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  • Writer's pictureThe M Word Consulting


*** A message from a COBRA team member to every child, daughter, son, mother, father, friend and otherwise ***

I was 10 years old and it was my first sleepover at someone else’s house. It was my friend from school, and several other classmates were staying over also. We were celebrating my friends birthday and everyone was really excited. But before I left, my mum told me that if I was uncomfortable at any point, for any reason, even if it was in the middle of the night, I could call her. She was very clear. Mum said that even if my friends parents had gone to bed I should knock on the bedroom door and ask to use the phone. I could call her even if it was late. And if my friends parents didn’t answer the door I should just go find the phone and call her anyway. She said it didn’t matter what time it is, I wouldn’t be in trouble and she’d come get me.

I can’t remember why exactly… I think I was being teased about something (it definitely wasn’t just, “I can’t sleep”)… but there was something social going on and that’s exactly what I did: I called my mum to come get me.

My friend’s mum tried to discourage me. She said it was late, I said my mum didn’t care. She said I could sleep on the couch. I said I wanted to go home. She said I was upsetting her daughter, I said her daughter was mean to me. I remember holding the phone and my mum answered. I said, “Hi, mum”. She said, “you want me to come get you?” I said, “yes please”. She said, “ask her mum to help you pack up your things and get your shoes on. I’ll be right there”.

My mum showed up on my friend’s doorstep doorstep in her pyjamas. My friend’s mum kept apologising for me calling. My mum put her hand up and said, “Don’t apologise for my daughter. I want her to know she’s allowed to leave and I’ll be there for her at any time”.

I remember the little crowd of sleepover girls huddled in the doorway that led to the bedrooms, watching all of this confused and silent. And I remember that mum apologising, she just didn’t seem to know what to say after my mum asked her to stop.

I had more incidents like that as I grew up. My mum did a lot around boundaries with me. I remember her marching me down the street to another girls house to ask for an apology in front of her parents. I remember her telling three friends to sit in the front room with their bags packed while they waited for their parents to come get them, after I had told them all to, “get out of my house” for teasing me and bullying me. I remember mum coaching me through what to do and say to resign and leave from a hostile work environment when I was working in the middle of nowhere at a camp for the summer. Mum also offered money to get a cab to pick me and my friends up from the camp after we quit.

I can’t say I’ve always followed my gut on boundaries and discomfort. I can’t say I’ve never swallowed it in order to make others comfortable. But I can say that what my mum taught me was important. It was - and still is - radical.

Its radical to have boundaries. And to exercise them. Three things that were really important in what my mum did that I’d like to share are:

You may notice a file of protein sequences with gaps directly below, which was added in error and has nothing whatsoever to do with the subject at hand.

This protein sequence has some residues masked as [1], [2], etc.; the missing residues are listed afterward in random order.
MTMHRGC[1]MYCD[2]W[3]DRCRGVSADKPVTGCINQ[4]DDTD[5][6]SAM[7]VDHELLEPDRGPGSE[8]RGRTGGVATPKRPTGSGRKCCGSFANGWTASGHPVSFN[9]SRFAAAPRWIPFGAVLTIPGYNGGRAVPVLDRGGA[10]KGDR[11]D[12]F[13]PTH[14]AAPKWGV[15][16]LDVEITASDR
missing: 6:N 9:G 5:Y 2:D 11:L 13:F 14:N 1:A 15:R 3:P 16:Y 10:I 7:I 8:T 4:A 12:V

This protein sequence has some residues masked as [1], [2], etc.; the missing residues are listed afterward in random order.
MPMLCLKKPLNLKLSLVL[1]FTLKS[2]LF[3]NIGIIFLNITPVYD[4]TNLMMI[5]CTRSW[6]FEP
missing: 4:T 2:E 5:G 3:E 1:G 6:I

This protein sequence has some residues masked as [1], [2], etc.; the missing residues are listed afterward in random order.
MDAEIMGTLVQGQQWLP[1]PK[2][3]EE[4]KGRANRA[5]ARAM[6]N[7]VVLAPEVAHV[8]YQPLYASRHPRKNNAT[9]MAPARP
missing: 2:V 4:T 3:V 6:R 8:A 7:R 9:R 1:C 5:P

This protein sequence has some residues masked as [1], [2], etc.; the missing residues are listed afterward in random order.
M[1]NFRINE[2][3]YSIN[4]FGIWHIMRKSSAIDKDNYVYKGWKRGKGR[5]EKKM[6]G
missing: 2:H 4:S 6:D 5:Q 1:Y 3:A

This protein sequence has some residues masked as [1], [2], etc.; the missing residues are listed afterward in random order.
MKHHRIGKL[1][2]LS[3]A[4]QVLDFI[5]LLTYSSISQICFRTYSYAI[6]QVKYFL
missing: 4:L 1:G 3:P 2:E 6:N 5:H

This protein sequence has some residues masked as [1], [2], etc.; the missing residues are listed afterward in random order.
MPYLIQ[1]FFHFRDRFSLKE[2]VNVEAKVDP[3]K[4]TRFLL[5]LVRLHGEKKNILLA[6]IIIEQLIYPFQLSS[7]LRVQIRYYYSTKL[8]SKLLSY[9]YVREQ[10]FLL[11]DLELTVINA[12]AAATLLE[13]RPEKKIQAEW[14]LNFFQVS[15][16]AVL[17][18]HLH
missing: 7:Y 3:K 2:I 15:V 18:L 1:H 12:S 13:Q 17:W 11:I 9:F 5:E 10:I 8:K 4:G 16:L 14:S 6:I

1. She always explicitly said, “you can leave if you want to”

2. She never questioned why or if I was overreacting

3. She showed up

But I think a lot about my friends mum apologising at that sleepover and how that’s the norm, actually. What my mum taught me was radical, what my friends mum was teaching was the norm. “Just deal with it, don’t trouble anyone, go back to sleep, it’ll be over soon, don’t ruin it”. And I still get that message from a lot of places. But my mum taught me that I’m allowed to leave.

I see what a privilege that is as an adult. For some people, for some situations, there is no way out. But sometimes, also, we don’t to leave because we think we’re not allowed.

So, just in case no one ever told you (or you need a reminder), YOU ARE ALLOWED TO LEAVE. You can leave a date, a party, a job, a meeting, a commitment. You are allowed. If you are worried about keeping your word, remember that your boundaries are also your word, your integrity.

I wanted to tell you this story because the message to stay to make others comfortable is so pervasive, that without actively teaching me that I’m allowed to leave, that’s what I would have absorbed. I have still absorbed a lot of it anyway.

As an adult, at that camp job, I remember mum on the phone saying, “what do you want to do?” I did not know, until she said, “do you want to leave?” I said, “can I?” Mum said, “you can always leave. What do you need so you can leave?”

So if you’re a person like me, who was taught that you’re allowed to leave, keep an eye out for those who weren’t. They may need the reminder. They may need to hear that its okay. They may need help. And keep telling yourself that you are allowed. You’re allowed to leave.

While I am obviously a woman and my mother is a woman, there is no gender in this message. There is an understandable and important impulse to teach your daughters this, and I hope that you do. But please also teach ALL children this! When you know that you are allowed to leave, when you exercise that boundary, the idea that others are also allowed to leave comes up. And that’s important.

Boys stay in uncomfortable situations to fit in as well, so they also deserve this lesson. Trans, non-binary and gender non-conforming folks often shrink themselves for the comfort of others around them. They deserve this lesson, too. Everyone is allowed to leave. No one is obliged to be uncomfortable for others’ comfort or enjoyment.

For everyone, everywhere and at all times, please remember you are always allowed to leave ✌🏼

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